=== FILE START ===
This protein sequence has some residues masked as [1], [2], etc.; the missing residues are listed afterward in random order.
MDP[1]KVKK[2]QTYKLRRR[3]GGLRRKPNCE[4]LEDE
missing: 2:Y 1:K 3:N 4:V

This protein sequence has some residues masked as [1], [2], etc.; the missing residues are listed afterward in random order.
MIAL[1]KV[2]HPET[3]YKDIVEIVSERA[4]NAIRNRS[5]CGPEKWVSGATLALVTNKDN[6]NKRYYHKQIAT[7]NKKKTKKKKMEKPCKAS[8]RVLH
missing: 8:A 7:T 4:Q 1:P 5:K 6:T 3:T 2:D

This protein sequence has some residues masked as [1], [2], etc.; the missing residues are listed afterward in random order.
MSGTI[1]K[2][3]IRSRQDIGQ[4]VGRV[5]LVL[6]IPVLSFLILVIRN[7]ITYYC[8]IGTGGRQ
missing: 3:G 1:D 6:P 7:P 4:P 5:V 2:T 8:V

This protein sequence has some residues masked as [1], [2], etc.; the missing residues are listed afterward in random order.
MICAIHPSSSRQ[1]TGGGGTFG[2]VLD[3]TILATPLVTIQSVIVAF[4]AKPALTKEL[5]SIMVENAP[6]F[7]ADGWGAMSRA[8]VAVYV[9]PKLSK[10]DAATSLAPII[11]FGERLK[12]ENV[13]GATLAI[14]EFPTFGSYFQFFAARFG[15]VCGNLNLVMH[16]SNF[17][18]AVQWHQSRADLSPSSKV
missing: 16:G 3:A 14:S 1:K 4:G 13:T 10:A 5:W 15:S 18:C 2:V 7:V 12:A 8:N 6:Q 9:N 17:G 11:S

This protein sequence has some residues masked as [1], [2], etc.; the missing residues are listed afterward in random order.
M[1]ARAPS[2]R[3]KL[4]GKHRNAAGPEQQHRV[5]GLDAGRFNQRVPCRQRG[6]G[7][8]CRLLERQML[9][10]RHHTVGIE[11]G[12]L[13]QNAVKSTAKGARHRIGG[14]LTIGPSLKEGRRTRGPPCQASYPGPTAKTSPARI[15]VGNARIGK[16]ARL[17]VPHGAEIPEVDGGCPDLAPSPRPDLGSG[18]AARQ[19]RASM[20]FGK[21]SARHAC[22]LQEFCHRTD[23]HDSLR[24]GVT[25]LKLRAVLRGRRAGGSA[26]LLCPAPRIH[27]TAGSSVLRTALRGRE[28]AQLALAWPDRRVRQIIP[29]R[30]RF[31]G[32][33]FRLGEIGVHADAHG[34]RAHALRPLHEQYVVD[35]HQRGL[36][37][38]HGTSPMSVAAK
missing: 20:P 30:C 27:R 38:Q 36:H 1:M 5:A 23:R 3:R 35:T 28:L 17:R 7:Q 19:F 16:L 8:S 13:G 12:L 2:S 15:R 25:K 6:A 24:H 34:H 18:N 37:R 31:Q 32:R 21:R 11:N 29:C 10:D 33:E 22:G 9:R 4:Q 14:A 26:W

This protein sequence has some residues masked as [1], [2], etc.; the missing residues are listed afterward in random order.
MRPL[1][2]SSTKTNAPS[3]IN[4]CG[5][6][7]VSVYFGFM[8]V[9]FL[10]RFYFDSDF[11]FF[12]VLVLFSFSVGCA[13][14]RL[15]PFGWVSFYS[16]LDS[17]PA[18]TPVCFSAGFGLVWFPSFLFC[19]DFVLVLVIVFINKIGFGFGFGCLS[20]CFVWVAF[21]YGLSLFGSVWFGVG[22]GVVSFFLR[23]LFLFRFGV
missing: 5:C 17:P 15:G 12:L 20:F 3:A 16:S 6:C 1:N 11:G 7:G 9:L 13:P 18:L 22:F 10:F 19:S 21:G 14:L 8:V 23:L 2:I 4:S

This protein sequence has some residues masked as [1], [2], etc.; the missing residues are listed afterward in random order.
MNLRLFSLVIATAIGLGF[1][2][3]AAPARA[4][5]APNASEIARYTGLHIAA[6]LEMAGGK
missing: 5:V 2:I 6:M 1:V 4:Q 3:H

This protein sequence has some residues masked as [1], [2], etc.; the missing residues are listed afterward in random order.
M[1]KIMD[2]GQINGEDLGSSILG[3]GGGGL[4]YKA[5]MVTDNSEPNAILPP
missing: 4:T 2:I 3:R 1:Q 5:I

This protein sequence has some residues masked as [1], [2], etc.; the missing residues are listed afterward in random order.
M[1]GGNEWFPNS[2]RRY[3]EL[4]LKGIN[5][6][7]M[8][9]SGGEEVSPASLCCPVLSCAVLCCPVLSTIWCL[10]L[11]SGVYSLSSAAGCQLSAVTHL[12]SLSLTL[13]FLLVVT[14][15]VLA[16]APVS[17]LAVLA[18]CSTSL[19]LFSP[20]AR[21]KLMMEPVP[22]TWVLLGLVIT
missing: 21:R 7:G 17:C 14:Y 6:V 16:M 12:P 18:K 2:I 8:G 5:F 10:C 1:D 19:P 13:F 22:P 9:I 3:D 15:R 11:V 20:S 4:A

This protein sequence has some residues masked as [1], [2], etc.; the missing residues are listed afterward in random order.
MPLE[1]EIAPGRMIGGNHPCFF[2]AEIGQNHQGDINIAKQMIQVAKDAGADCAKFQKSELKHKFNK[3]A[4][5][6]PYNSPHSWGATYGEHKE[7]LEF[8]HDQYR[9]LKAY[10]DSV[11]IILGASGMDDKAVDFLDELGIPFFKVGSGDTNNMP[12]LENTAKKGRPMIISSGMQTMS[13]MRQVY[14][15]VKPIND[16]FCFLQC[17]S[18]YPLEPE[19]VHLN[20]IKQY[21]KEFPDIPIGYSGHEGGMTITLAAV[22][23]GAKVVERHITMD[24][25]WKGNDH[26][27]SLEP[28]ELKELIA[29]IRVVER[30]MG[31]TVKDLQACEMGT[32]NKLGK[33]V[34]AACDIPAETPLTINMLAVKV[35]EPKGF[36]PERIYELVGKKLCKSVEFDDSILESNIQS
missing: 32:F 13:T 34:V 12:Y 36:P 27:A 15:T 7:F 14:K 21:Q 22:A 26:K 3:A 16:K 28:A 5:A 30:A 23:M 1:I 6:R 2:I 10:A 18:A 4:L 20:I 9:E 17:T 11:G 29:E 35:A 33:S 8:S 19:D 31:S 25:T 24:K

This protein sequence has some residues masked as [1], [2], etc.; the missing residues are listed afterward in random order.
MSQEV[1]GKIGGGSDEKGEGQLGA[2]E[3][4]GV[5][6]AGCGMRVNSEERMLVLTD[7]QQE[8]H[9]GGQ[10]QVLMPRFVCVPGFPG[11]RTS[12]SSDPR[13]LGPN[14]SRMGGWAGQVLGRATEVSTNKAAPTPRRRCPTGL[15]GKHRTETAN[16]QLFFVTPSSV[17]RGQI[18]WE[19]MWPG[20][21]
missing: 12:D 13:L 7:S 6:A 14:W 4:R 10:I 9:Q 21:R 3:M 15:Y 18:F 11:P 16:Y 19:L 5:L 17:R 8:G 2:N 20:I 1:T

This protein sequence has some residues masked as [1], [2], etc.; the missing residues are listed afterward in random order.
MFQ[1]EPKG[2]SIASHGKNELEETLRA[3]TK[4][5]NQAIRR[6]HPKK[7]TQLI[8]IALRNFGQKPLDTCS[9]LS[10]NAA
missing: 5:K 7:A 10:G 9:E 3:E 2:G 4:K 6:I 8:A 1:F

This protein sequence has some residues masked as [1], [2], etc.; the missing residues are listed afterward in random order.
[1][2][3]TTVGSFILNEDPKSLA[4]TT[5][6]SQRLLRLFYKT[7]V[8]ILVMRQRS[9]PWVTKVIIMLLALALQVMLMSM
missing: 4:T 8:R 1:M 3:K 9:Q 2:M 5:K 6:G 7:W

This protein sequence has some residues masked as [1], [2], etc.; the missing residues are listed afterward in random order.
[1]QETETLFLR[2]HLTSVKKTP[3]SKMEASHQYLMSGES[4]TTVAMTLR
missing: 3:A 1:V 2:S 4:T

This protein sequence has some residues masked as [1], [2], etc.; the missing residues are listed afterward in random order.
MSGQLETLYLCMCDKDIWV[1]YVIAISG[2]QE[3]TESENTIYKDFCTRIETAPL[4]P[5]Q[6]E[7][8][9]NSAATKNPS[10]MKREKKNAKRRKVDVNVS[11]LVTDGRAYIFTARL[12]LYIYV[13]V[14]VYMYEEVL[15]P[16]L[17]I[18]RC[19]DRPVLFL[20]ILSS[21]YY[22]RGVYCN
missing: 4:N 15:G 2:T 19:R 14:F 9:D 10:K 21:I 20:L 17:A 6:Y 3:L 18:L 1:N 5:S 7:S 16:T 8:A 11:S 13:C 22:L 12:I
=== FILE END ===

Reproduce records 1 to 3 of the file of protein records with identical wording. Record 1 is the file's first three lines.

This protein sequence has some residues masked as [1], [2], etc.; the missing residues are listed afterward in random order.
MDP[1]KVKK[2]QTYKLRRR[3]GGLRRKPNCE[4]LEDE
missing: 2:Y 1:K 3:N 4:V

This protein sequence has some residues masked as [1], [2], etc.; the missing residues are listed afterward in random order.
MIAL[1]KV[2]HPET[3]YKDIVEIVSERA[4]NAIRNRS[5]CGPEKWVSGATLALVTNKDN[6]NKRYYHKQIAT[7]NKKKTKKKKMEKPCKAS[8]RVLH
missing: 8:A 7:T 4:Q 1:P 5:K 6:T 3:T 2:D

This protein sequence has some residues masked as [1], [2], etc.; the missing residues are listed afterward in random order.
MSGTI[1]K[2][3]IRSRQDIGQ[4]VGRV[5]LVL[6]IPVLSFLILVIRN[7]ITYYC[8]IGTGGRQ
missing: 3:G 1:D 6:P 7:P 4:P 5:V 2:T 8:V